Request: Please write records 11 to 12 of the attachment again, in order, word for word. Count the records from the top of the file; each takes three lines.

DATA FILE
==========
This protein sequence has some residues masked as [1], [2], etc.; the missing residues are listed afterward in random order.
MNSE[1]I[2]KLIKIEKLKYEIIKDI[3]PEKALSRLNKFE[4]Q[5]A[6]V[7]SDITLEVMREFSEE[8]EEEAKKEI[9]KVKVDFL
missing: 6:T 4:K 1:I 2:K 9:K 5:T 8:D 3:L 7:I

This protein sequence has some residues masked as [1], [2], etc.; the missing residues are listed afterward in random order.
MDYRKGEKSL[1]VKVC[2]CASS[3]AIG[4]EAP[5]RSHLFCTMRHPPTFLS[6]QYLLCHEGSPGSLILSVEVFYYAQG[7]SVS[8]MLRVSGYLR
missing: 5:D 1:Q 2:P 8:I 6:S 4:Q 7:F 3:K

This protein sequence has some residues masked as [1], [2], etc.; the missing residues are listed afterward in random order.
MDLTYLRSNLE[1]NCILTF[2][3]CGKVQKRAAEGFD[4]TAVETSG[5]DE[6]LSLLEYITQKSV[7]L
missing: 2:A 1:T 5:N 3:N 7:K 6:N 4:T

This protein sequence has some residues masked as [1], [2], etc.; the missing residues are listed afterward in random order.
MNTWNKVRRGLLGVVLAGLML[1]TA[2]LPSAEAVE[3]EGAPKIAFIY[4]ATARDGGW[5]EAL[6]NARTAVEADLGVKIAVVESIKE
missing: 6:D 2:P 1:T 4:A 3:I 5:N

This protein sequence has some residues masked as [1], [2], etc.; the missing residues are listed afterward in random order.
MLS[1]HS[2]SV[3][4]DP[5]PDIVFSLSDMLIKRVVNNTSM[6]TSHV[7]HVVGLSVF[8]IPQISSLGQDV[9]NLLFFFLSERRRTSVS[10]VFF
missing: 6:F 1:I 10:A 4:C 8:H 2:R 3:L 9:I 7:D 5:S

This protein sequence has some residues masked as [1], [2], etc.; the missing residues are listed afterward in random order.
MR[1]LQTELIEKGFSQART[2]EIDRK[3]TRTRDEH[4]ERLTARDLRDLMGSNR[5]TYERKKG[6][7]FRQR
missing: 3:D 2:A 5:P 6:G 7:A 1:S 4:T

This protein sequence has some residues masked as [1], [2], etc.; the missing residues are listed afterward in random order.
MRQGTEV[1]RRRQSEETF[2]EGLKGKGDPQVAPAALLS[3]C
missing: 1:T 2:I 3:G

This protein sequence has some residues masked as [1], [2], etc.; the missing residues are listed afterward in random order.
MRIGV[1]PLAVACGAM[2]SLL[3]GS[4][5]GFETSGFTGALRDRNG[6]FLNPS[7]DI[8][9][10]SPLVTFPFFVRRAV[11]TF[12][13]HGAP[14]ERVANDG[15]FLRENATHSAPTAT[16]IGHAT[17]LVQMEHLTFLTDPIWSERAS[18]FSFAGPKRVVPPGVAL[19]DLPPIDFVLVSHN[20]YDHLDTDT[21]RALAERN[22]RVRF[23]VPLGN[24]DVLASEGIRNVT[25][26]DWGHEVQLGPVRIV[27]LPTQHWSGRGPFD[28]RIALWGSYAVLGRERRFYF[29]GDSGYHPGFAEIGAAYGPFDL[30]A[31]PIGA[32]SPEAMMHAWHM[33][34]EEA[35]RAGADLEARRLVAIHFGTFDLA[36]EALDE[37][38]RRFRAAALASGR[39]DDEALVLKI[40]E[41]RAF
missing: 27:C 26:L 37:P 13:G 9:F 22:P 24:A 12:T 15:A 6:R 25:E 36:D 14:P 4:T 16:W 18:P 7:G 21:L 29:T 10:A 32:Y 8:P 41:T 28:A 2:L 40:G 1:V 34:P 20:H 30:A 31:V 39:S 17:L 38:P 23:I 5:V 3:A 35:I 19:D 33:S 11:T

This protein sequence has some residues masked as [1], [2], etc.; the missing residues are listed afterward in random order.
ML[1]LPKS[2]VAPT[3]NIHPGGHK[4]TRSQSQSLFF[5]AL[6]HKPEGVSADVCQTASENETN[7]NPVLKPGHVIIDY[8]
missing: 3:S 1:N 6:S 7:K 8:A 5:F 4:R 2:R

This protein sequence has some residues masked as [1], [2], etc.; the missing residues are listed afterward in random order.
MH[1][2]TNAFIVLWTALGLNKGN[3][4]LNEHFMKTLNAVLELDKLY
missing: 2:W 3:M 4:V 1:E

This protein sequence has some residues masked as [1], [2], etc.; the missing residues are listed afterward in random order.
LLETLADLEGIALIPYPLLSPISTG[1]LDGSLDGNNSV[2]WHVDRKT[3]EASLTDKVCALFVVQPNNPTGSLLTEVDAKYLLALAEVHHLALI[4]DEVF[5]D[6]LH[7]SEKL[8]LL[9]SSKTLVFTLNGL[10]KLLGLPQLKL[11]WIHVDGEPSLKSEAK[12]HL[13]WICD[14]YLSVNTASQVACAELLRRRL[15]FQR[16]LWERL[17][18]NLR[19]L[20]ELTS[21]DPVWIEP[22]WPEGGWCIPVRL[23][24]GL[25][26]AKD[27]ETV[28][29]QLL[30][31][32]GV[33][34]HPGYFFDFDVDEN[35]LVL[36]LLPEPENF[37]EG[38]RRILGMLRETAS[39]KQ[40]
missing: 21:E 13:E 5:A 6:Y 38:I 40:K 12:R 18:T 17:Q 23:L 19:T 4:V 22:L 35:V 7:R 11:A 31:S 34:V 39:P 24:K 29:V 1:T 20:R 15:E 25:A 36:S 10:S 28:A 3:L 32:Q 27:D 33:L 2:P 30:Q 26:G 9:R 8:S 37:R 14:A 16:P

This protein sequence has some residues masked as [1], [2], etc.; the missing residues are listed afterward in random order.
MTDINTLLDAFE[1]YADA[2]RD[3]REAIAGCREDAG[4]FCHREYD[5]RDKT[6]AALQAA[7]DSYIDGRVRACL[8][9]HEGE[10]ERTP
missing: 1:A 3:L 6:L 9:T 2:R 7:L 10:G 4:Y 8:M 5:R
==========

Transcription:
This protein sequence has some residues masked as [1], [2], etc.; the missing residues are listed afterward in random order.
LLETLADLEGIALIPYPLLSPISTG[1]LDGSLDGNNSV[2]WHVDRKT[3]EASLTDKVCALFVVQPNNPTGSLLTEVDAKYLLALAEVHHLALI[4]DEVF[5]D[6]LH[7]SEKL[8]LL[9]SSKTLVFTLNGL[10]KLLGLPQLKL[11]WIHVDGEPSLKSEAK[12]HL[13]WICD[14]YLSVNTASQVACAELLRRRL[15]FQR[16]LWERL[17][18]NLR[19]L[20]ELTS[21]DPVWIEP[22]WPEGGWCIPVRL[23][24]GL[25][26]AKD[27]ETV[28][29]QLL[30][31][32]GV[33][34]HPGYFFDFDVDEN[35]LVL[36]LLPEPENF[37]EG[38]RRILGMLRETAS[39]KQ[40]
missing: 21:E 13:E 5:A 6:Y 38:I 40:K 12:R 18:T 17:Q 23:L 19:T 4:V 22:L 35:V 7:R 11:A 31:S 34:V 39:P 24:K 29:V 1:T 20:R 15:E 25:A 36:S 10:S 28:A 3:L 32:Q 27:D 33:L 2:P 30:Q 26:G 9:R 8:S 37:R 14:A 16:P

This protein sequence has some residues masked as [1], [2], etc.; the missing residues are listed afterward in random order.
MTDINTLLDAFE[1]YADA[2]RD[3]REAIAGCREDAG[4]FCHREYD[5]RDKT[6]AALQAA[7]DSYIDGRVRACL[8][9]HEGE[10]ERTP
missing: 1:A 3:L 6:L 9:T 2:R 7:L 10:G 4:Y 8:M 5:R